Inyo County Supervisors approved a resolution to accept the California Environmental Quality Act (CEQA) report prepared for the 4-megawatt alternating current solar photovoltaic generating facility project in Olancha known as the Munro Valley Solar project. It was approved despite some concerns from local residents over what they deemed its negative visual impact.
General Counsel Terrie Robinson with the State Native American Heritage Commission threatened a possible lawsuit over the project’s CEQA tribal cultural resources requirements.
CEQA requires parties to consult in good faith until parties agree to measures to mitigate or avoid a significant effect on a tribal cultural resource (if such a significant effect exists), or until a party concludes that mutual agreement cannot be reached.
Robinson threatened legal action because she felt the Board’s approval of the CEQA requirements was premature, and that the process used for Native-American cultural and historic resources did not meet the legal requirements of CEQA. However, the Board, following the advice of the County Counsel, chose to disagree with Robinson’s assertions and moved to advance the project, noting that the requirement for cultural and historic resources survey had to be done before the project can be built. The County contended that such consultation has taken place and will continue to take place. The Big Pine Tribe, which has been consulting with the Inyo County Planning Department on Native-American cultural resource, also expressed the desire that approval of the resolution be held off pending further, extensive examination of the land.
Several residents of Olancha expressed their disapproval of the project. Most mirrored the same complaints and concerns aired at the Planning Commission meeting held in late September. They claimed that those affected were not informed about the project; that it would have negative visual impacts; and that County planning staff did not listen to their concerns.
Some residents simply do not want a solar project in their community at all. Several contended that they had no objection to the project, but that it should be located as far to the east as possible and not sited next to Hwy 395.
However, procedures created for solar projects by the Los Angeles Department of Water and Power do not allow for changes to be made in location once a project has been approved, and an attempt to do so would invalidate the company’s application.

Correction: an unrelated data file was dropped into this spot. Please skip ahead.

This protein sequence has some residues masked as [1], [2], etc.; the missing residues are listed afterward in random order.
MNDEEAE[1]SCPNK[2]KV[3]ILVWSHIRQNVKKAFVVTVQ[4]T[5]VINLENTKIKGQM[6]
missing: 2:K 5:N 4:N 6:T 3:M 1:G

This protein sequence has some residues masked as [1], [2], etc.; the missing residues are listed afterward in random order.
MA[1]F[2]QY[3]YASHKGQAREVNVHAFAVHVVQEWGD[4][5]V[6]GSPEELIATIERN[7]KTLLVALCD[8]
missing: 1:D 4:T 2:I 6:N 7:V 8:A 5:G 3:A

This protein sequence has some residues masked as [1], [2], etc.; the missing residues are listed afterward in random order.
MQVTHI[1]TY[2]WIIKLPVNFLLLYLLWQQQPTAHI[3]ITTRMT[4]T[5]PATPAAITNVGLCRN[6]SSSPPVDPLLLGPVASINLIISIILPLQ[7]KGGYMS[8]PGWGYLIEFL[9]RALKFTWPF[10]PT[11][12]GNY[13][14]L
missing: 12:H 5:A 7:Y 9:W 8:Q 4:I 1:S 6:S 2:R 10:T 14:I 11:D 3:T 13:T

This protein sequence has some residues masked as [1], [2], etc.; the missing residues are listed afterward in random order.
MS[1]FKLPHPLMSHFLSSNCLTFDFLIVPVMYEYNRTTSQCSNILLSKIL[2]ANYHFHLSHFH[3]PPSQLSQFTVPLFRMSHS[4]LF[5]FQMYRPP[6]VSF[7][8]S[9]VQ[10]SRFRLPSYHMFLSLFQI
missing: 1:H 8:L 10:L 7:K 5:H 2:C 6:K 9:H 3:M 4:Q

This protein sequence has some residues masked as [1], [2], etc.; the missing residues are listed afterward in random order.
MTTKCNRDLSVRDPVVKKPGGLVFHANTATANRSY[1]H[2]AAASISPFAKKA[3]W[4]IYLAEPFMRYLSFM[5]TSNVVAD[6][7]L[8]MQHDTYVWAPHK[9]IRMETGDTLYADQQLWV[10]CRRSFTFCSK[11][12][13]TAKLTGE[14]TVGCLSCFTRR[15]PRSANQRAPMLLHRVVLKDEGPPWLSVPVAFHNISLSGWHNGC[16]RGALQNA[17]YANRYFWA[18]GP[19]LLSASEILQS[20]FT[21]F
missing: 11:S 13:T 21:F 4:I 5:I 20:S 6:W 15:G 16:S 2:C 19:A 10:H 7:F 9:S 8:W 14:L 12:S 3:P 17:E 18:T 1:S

The Owens Valley Committee wanted the language in the General Plan Amendment to reflect greater specificity to this project and exclude others from using it to justify future projects. However, the Supervisors agreed with the Planning Department that any new projects would still be required to go through the same process as Munro Valley Solar, LLC, and there was no need to be more specific in the General Plan.
The Defenders of Wildlife, The Wilderness Society, the Natural Resources Defense Council, and Sierra Club, submitted a letter urging approval of the project, stating “that the site has little conservation value” and noting that “Small-scale projects such as Munro Solar are important in contributing to meeting California’s (and in this case, Los Angeles’s) renewable energy needs, and help take pressure off of siting larger projects on undisturbed public lands.”
Fifth District County Supervisor Matt Kingsley asked that, if possible, the company set back the solar panels from the highway, and lower the height of the panels to further reduce the visual impact. Ecos Energy representative Chris Little agreed that they would look into it. Kingsley also expressed frustration that some of those opposed to the project were some of the very people that supported the County’s earlier changes on small-scale, distributive solar power projects, which the Munro Valley project met.
The final vote on the resolution on General Plan Amendment #2013-01/Munro Valley Solar, LLC, was one of unanimous approval.